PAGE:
- Experience with EMDR. Because of the research I was doing, I was really interested in trauma-specific treatments beyond just CBT. After meeting, I felt like I had a good understanding of how it might help me uniquely
How To Apply This To Your Marketing
Insight 1: People Seeking Therapy Are Probably In Crisis
I was searching for a therapist from a pretty delicate, sometimes very dark (flashbacks, ptsd), place. When you put yourself out there online, you have to imagine that your ideal client may be in crisis mode! Even if someone isn’t experiencing a crisis, they are likely on your website due to a specific problem in their life.
Insight 2: People Seeking Therapy All Have Different Ideas About What A Therapist Ought To Be Like
I was in and out of therapy my entire life so had a clear idea of what my therapist ought to be like, what the appropriate boundaries were, etc.
However, some people may come to the search for a therapist with no experience. It is an extremely vulnerable place and the one that is searching knows that they are searching with little knowledge of what to look for or expect.
This is why I recommend a FAQ page that addresses questions and concerns that someone without experience may have and include a FAQ page generator at Empathycopy.
The questions you answer on an FAQ page aren’t too general for those who are new or apprehensive about finding help. They are helpful. And it helps the client understand you care about the challenge of finding a good therapist too.
Insight 3: People Seeking Therapy May Be Interested In Your Modality
Clients that are taking the time to seek out therapy may also be trying out different modalities of healing (meditation, books, art, dance etc). If you have experience with anything or recommendations for complementary therapies, say so.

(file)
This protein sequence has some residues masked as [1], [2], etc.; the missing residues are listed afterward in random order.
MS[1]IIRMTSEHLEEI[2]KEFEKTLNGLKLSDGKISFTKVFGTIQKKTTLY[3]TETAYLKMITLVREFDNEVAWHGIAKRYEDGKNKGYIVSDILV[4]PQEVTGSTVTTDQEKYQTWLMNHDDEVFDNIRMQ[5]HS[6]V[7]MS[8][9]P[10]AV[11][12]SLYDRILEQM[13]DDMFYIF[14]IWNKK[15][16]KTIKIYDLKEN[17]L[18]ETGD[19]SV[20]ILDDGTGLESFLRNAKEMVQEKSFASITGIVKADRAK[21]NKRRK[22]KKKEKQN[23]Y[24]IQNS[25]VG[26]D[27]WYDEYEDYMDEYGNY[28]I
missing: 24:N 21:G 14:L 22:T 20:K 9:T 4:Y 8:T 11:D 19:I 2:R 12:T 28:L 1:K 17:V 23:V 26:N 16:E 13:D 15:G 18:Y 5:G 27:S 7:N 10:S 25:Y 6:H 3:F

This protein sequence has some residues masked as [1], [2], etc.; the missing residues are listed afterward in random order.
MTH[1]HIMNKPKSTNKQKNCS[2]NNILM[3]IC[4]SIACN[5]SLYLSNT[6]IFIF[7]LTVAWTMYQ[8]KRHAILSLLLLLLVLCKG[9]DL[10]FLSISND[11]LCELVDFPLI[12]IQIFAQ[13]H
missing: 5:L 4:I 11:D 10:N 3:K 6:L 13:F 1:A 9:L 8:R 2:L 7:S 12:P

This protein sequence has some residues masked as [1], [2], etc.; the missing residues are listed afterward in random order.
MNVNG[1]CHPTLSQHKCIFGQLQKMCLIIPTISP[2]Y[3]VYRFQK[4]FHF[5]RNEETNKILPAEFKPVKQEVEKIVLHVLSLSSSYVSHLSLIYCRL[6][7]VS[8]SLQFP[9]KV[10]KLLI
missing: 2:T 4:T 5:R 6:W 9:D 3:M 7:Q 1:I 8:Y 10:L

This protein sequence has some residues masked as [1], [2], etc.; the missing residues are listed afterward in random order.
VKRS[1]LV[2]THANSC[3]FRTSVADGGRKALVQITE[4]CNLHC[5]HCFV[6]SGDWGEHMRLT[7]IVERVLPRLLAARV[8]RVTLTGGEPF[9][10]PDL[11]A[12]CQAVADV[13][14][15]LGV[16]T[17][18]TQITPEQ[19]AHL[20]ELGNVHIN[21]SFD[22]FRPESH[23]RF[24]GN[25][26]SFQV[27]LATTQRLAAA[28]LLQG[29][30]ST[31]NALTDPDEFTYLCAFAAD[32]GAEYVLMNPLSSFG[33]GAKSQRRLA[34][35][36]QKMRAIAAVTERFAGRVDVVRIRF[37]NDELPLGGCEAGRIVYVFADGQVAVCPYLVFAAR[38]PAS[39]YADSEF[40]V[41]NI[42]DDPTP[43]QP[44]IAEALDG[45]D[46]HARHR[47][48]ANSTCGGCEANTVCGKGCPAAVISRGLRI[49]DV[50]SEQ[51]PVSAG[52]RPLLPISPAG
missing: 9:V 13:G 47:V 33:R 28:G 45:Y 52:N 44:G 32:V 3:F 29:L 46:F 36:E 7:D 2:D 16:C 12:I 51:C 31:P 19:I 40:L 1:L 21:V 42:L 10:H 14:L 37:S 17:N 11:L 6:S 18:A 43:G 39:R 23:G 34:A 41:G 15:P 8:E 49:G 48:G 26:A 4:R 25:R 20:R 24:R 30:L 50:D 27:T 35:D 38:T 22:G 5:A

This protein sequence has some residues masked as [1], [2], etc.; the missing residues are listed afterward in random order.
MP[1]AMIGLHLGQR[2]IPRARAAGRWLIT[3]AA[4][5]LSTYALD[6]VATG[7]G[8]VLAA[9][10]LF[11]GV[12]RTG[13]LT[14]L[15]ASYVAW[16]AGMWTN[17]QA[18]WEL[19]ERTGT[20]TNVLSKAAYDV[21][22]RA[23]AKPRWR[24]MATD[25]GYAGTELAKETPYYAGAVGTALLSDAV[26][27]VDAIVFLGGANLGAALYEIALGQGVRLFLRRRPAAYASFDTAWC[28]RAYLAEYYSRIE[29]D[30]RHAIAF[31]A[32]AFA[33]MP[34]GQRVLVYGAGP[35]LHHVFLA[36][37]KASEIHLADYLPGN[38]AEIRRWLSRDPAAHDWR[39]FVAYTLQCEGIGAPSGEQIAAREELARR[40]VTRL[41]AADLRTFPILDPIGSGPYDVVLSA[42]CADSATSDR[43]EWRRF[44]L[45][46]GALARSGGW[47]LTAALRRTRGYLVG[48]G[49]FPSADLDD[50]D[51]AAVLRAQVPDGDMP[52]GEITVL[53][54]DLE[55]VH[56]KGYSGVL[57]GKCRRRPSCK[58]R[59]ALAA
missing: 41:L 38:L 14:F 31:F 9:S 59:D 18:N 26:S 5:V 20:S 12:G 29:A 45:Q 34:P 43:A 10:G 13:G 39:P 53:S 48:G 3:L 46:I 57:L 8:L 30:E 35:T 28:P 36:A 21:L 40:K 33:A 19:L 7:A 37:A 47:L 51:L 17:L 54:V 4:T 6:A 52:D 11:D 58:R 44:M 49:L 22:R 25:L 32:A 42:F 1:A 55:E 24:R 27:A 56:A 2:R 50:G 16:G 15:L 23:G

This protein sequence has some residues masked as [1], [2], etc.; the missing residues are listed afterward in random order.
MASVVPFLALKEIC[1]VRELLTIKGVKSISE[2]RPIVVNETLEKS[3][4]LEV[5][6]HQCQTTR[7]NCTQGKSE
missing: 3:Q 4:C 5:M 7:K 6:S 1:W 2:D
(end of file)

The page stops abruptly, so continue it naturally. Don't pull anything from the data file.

That said, talking too technically might just lose them. I might have been familiar with EMDR but others might not be. Do you need to mention that you offer EMDR, yes. But it also shouldn’t be the only thing you talk about and avoid the trap of creating educational content instead of sales copy. The people who are seeking out EMDR, for example, would already know a bit about what it is. Skip the educating and sell them on it.
Insight 4: People Seeking Therapy Care About Your Beliefs
Be open about the beliefs that influence your approach. I found my therapist by searching the directory for “child abuse” and “feminist.” Had she not identified herself as a feminist, I would have likely never found her!
Insight 5: People Seeking Therapy Care About Your Gender, Age, And Cultural Background
Things like your age may affect who wants to see you. You’re likely a good judge of whether or not this affects your clients.
When it comes to age, technology is moving quickly and there are many technology and social media culture based issues that might be harder for older therapists to understand.
Insight 6: People Seeking Therapy Need You To Be Clear About All You Do